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Meaning of FOX

Pronunciation:  fâks, fâks

 
WordNet Dictionary
 
 Definition: 
  1. [n]  alert carnivorous mammal with pointed muzzle and ears and a bushy tail; most are predators that do not hunt in packs
  2. [n]  the Algonquian language of the Fox people
  3. [n]  a member of an Algonquian people formerly living west of Lake Michigan along the Fox River
  4. [n]  a shifty deceptive person
  5. [n]  English religious leader who founded the Society of Friends (1624-1691)
  6. [n]  English statesman who supported American independence and the French Revolution (1749-1806)
  7. [n]  the gray or reddish-brown fur of a fox
  8. [v]  be confusing or perplexing to; cause to be unable to think clearly; "These questions confuse even the experts"; "This question completely threw me"; "This question befuddled even the teacher"
  9. [v]  become discolored with, or as if with, mildew spots
  10. [v]  deceive somebody; "We tricked the teacher into thinking that class would be cancelled next week"
 

FOX is a 3 letter word that starts with F.

 

 Synonyms: bedevil, befuddle, Charles James Fox, confound, confuse, discombobulate, dodger, fob, fuddle, George Fox, play a trick on, pull a fast one on, slyboots, throw, trick
 
 See Also: Algonquian, Algonquian, Algonquian language, Algonquin, Algonquin, Alopex lagopus, amaze, arctic fox, baffle, be, beat, beguiler, bewilder, canid, canine, cheat, cheater, cozen, deceive, deceiver, delude, demoralize, disorient, disorientate, dumbfound, flummox, fur, get, gravel, gray fox, grey fox, kit fox, lead on, mystify, national leader, nonplus, pelt, perplex, pose, prairie fox, puzzle, red fox, religionist, religious person, Reynard, slicker, snooker, solon, spot, statesman, stupefy, trickster, Urocyon cinereoargenteus, vex, Vulpes fulva, Vulpes macrotis, Vulpes velox, Vulpes vulpes, white fox

 

 

Webster's 1913 Dictionary
 
 Definition: 
  1. \Fox\, n.; pl. {Foxes}. [AS. fox; akin to D. vos, G. fuchs,
    OHG. fuhs, foha, Goth. fa['u]h?, Icel. f?a fox, fox fraud; of
    unknown origin, cf. Skr. puccha tail. Cf. {Vixen}.]
    1. (Zo["o]l.) A carnivorous animal of the genus {Vulpes},
       family {Canid[ae]}, of many species. The European fox ({V.
       vulgaris} or {V. vulpes}), the American red fox ({V.
       fulvus}), the American gray fox ({V. Virginianus}), and
       the arctic, white, or blue, fox ({V. lagopus}) are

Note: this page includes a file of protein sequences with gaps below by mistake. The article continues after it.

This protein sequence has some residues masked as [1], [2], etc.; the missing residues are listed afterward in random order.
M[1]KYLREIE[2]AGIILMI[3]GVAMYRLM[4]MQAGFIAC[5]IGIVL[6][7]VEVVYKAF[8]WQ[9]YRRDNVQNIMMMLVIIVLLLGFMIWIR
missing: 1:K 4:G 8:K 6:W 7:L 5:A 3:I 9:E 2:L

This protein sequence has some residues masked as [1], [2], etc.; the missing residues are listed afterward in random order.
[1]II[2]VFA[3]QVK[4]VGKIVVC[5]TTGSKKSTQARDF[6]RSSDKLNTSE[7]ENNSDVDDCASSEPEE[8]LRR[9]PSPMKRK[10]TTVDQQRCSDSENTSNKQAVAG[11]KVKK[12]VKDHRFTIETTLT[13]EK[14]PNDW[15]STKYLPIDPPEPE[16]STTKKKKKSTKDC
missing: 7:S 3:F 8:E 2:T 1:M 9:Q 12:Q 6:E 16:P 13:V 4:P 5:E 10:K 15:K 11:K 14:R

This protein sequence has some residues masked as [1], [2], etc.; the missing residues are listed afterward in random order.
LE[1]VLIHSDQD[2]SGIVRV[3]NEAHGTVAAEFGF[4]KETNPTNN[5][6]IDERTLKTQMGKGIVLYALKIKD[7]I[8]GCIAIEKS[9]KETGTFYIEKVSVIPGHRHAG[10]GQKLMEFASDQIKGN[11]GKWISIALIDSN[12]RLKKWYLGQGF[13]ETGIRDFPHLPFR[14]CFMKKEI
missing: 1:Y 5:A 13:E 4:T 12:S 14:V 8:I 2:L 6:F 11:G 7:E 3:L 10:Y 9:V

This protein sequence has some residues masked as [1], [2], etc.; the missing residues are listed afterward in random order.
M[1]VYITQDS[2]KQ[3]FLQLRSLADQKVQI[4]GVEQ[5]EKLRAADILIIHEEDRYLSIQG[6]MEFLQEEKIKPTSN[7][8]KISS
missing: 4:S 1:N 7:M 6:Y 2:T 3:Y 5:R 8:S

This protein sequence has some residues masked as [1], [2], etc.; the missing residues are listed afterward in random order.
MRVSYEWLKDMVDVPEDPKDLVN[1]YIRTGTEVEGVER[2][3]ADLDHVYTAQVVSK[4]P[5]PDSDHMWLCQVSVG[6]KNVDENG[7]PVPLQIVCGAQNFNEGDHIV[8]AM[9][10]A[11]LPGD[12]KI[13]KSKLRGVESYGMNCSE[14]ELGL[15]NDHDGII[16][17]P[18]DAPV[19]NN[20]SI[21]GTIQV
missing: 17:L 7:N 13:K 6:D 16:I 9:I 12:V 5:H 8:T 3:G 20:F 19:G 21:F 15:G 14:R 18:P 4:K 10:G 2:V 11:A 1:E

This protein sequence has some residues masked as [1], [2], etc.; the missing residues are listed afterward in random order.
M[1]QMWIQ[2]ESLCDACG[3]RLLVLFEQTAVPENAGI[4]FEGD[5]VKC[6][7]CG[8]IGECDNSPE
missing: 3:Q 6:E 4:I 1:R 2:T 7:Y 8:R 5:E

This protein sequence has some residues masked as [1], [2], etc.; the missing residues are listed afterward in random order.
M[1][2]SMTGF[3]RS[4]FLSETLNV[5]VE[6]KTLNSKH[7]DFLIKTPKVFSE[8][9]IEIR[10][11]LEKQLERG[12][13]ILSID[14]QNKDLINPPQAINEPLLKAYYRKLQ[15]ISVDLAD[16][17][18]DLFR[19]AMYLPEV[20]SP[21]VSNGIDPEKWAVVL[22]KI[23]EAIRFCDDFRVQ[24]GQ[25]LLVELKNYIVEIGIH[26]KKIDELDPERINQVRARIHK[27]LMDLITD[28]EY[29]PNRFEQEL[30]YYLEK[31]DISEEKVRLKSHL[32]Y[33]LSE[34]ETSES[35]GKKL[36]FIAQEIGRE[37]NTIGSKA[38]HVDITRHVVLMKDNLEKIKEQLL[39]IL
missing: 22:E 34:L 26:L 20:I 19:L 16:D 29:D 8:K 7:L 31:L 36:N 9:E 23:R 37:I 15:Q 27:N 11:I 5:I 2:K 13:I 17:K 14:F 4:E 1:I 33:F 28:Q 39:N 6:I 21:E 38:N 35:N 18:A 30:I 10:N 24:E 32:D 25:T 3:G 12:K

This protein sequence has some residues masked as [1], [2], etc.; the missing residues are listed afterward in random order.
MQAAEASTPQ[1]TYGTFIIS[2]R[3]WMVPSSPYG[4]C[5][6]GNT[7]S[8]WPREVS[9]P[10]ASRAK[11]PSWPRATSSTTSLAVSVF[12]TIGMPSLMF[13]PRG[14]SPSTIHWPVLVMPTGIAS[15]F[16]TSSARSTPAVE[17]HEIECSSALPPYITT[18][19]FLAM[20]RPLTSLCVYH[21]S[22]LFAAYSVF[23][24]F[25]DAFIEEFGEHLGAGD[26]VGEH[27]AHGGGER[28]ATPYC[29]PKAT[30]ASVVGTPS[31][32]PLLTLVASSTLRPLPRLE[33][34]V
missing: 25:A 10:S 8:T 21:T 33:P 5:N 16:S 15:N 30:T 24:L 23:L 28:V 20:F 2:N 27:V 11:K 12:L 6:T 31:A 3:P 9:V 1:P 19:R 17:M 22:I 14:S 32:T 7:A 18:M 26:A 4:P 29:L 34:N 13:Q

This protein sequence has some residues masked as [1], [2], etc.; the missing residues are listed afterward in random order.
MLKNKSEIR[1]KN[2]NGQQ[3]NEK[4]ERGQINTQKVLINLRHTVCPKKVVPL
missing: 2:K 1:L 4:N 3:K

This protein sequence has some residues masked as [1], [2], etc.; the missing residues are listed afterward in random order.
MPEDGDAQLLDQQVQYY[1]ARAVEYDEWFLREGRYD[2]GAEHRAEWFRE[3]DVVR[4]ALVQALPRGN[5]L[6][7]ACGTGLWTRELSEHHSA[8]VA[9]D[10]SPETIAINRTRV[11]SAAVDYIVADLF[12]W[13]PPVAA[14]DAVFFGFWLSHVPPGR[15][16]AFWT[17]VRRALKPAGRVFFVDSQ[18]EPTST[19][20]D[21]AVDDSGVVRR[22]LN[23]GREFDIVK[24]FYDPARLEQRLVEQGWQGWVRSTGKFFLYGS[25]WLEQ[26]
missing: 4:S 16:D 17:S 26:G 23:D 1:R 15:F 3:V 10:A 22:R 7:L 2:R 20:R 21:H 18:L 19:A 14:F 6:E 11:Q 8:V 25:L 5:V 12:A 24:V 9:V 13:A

well-known species.
    
    Note: The black or silver-gray fox is a variety of the
          American red fox, producing a fur of great value; the
          cross-gray and woods-gray foxes are other varieties of
          the same species, of less value. The common foxes of
          Europe and America are very similar; both are
          celebrated for their craftiness. They feed on wild
          birds, poultry, and various small animals.
    
                Subtle as the fox for prey.        --Shak.
    
    2. (Zo["o]l.) The European dragonet.
    
    3. (Zo["o]l.) The fox shark or thrasher shark; -- called also
       {sea fox}. See {Thrasher shark}, under {Shark}.
    
    4. A sly, cunning fellow. [Colloq.]
    
             We call a crafty and cruel man a fox. --Beattie.
    
    5. (Naut.) Rope yarn twisted together, and rubbed with tar;
       -- used for seizings or mats.
    
    6. A sword; -- so called from the stamp of a fox on the
       blade, or perhaps of a wolf taken for a fox. [Obs.]
    
             Thou diest on point of fox.           --Shak.
    
    7. pl. (Enthnol.) A tribe of Indians which, with the Sacs,
       formerly occupied the region about Green Bay, Wisconsin;
       -- called also {Outagamies}.
    
    {Fox and geese}.
       (a) A boy's game, in which one boy tries to catch others
           as they run one goal to another.
       (b) A game with sixteen checkers, or some substitute for
           them, one of which is called the fox, and the rest the
           geese; the fox, whose first position is in the middle
           of the board, endeavors to break through the line of
           the geese, and the geese to pen up the fox.
    
    {Fox bat} (Zo["o]l.), a large fruit bat of the genus
       {Pteropus}, of many species, inhabiting Asia, Africa, and
       the East Indies, esp. {P. medius} of India. Some of the
       species are more than four feet across the outspread
       wings. See {Fruit bat}.
    
    {Fox bolt}, a bolt having a split end to receive a fox wedge.